Prateek Sadhu: Seabuckthorn and smoke
Seabuckthorn is one ingredient which our entire kitchen is really proud of, says Prateek Sadhu
Prateek Sadhu graduated from The Culinary Institute of America in 2011 and worked with, among others, Thomas Keller (of The French Laundry and Per Se fame) and René Redzepi (Noma), before returning to India and setting up Le Cirque in Bengaluru. Masque in Mumbai is his first independent venture. Edited excerpts from an interview:
What’s the one new ingredient that you’re working with right now?
Seabuckthorn is one ingredient which our entire kitchen is really proud of. It’s a berry that grows in Ladakh, where I travelled in the first week of September. The whole process—going to Nubra, staying there for a week to forage 60kg of seabuckthorn—was very exciting. The berry is very distinctly tart and full of vitamin C. Back in Mumbai, while working with it, we realized we had to (a) add carrot juice (which has the same carotenoids as seabuckthorn) to retain the colour and (b) balance the tartness. After a lot of experimentation, we made an ice-lolly out of it—it was sweet, tart and peppery—and paired it with a black-pepper mousse. We serve it as a pre-dessert.
The cooking method that’s got you all excited.
Ninety-nine per cent of my cooking, be it pork, lamb, seafood or root vegetables, is done sous vide. It produces the most consistent results. In fact, right now, because carrots are in season, I have a dish highlighting them—and I know, with 85 degrees Celsius temperature, 99% vacuum and 45 minutes of cooking time, the carrots will be done perfectly each time. It takes the guesswork out of cooking and, most important for a restaurant, it is consistent.
The cuisine that intrigues you the most.
Japanese food and ingredients, their cooking techniques—that’s something that never ceases to make me wonder. They have very limited topography but the processes they follow, be it fermentation or ageing, each of them produces very distinct flavours. Take the sauce called tonkatsu: It’s vegetable-based and full of umami. I’ve never been to Japan but Tokyo, which has the highest number of Michelin-star restaurants of any city in the world, is a magnet for all chefs. Plus, the Japanese are a very disciplined people. They’re very respectful towards their art—they can dedicate their whole lives to just perfecting the sushi. There’s so much to learn from them.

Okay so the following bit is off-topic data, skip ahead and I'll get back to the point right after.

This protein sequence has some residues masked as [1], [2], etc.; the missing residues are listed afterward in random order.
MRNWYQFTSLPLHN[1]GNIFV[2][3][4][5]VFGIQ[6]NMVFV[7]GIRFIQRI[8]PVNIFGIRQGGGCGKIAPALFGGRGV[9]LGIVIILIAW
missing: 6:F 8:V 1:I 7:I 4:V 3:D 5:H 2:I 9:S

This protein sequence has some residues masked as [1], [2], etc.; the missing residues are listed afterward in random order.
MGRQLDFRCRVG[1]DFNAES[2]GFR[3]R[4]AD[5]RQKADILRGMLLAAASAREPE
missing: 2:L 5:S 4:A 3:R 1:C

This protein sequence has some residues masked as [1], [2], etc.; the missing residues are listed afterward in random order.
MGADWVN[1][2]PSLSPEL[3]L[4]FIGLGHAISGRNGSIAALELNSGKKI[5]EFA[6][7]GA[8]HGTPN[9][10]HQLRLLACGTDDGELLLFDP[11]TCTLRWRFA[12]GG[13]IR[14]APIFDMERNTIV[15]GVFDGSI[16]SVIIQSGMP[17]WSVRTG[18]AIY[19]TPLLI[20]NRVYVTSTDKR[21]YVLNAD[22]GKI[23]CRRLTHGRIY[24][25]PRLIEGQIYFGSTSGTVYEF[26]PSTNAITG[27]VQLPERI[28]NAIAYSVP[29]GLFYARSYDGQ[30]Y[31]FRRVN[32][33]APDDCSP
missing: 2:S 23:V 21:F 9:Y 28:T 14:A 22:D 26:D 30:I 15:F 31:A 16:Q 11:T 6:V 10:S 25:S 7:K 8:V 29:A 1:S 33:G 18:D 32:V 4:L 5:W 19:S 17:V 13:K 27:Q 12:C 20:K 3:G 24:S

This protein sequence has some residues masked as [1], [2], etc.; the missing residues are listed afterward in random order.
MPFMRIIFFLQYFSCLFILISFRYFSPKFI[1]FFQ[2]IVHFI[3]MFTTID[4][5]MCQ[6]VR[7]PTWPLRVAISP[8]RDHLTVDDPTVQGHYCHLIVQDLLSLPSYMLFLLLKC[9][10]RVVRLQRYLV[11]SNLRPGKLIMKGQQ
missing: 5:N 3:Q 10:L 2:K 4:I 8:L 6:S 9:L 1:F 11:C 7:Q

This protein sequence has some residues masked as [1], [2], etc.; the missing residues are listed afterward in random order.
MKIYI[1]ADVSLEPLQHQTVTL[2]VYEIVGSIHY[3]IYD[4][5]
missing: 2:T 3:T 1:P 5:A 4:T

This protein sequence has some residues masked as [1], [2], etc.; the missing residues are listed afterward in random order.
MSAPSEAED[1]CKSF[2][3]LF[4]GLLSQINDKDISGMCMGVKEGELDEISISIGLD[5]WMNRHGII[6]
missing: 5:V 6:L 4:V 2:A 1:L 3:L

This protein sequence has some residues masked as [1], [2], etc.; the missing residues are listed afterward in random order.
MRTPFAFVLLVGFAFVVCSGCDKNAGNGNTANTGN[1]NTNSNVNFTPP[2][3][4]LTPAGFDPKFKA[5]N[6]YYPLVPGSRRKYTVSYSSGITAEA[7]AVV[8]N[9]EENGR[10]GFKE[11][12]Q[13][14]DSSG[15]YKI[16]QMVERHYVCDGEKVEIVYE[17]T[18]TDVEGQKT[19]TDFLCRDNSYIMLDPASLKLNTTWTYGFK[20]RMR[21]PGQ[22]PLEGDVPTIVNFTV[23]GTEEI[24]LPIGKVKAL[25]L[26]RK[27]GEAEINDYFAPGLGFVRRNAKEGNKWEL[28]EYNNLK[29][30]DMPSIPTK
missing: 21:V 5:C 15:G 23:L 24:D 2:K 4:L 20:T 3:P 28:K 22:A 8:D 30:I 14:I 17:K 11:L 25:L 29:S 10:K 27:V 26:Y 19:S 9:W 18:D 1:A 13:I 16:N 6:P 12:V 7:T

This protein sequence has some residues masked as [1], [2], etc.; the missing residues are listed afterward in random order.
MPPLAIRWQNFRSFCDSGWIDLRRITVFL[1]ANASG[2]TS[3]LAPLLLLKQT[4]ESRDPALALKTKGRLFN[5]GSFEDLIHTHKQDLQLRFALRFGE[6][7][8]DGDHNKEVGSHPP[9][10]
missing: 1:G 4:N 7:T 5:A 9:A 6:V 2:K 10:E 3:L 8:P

Your favourite city for food. And a memory.
New York is one place that has a great food vibe, ranging from starred restaurants to the guy on the street selling churros. My favourite food memory is eating mochi ice cream in New York City.
Starter, main course or dessert? Which do you prefer cooking—and eating, and why?
I never trained in pastry but desserts are something I love experimenting with. Since it’s the last thing we eat at a meal, I think it’s very important. While launching Masque, I realized it would be very difficult to find a pastry chef on the same wavelength as me. So I decided to do it myself, with the help of my team, a couple of whom have training in pastry. It was a huge learning for me but my unconventional approach actually worked since I’m not bound by the regular flavour combinations. Of course, sometimes there are disasters. But our desserts are innovative in their own way—and people still ask for the pickled peaches and almond-milk ice cream that we had in our launch menu.
Your favourite protein to cook with, and how would you do it?
I love cooking steaks—first cooking it sous vide, then resting it and finishing with a hard sear on both sides. The other thing I love is cooking proteins on a spitfire...in fact, it’s something that goes back to my childhood, I’ve always loved smokiness, charriness. I was everyone’s go-to barbecue guy and even now, in the kitchen at Masque, I have a mango-wood spitfire where I finish my proteins, and also smoke potatoes and the like.
The best thing about being a chef.
There are many but to be able to taste the best possible ingredients in the world is just superlative. And of course, coming in to work every day to create something new.
The worst thing about being a chef.
You become socially awkward since you have no time to socialize! And, after sometime, it’s just kitchen talk that excites you.
What’s in your fridge? And what’s for dinner?
Sourdough bread, cheese, bacon, eggs, ham, beer. So it’s definitely a sandwich for dinner, washed down by a beer.